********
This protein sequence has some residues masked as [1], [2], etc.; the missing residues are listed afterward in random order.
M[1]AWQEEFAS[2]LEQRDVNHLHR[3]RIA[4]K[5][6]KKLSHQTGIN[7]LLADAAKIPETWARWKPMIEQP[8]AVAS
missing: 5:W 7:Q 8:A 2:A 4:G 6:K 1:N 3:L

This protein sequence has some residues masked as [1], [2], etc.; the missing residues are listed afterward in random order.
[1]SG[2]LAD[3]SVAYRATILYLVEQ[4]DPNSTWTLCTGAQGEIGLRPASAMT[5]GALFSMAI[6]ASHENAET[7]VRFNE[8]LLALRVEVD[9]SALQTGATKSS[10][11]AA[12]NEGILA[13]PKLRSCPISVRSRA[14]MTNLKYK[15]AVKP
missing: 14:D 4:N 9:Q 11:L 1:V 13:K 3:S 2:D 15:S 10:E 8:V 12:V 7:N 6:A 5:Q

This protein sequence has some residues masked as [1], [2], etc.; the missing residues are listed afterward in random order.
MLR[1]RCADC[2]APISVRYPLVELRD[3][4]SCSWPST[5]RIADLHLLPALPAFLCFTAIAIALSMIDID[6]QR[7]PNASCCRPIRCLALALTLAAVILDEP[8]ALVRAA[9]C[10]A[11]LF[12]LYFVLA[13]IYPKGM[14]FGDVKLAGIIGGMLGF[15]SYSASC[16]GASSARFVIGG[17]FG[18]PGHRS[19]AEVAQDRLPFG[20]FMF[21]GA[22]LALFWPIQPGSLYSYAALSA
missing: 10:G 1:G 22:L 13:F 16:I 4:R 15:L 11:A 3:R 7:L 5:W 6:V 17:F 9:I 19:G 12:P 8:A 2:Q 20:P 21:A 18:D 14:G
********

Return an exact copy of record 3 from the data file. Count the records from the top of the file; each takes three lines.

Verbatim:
This protein sequence has some residues masked as [1], [2], etc.; the missing residues are listed afterward in random order.
MLR[1]RCADC[2]APISVRYPLVELRD[3][4]SCSWPST[5]RIADLHLLPALPAFLCFTAIAIALSMIDID[6]QR[7]PNASCCRPIRCLALALTLAAVILDEP[8]ALVRAA[9]C[10]A[11]LF[12]LYFVLA[13]IYPKGM[14]FGDVKLAGIIGGMLGF[15]SYSASC[16]GASSARFVIGG[17]FG[18]PGHRS[19]AEVAQDRLPFG[20]FMF[21]GA[22]LALFWPIQPGSLYSYAALSA
missing: 10:G 1:G 22:L 13:F 16:I 4:R 15:L 11:A 3:R 7:L 5:W 6:V 17:F 9:I 19:G 12:P 8:A 2:Q 20:P 21:A 18:D 14:G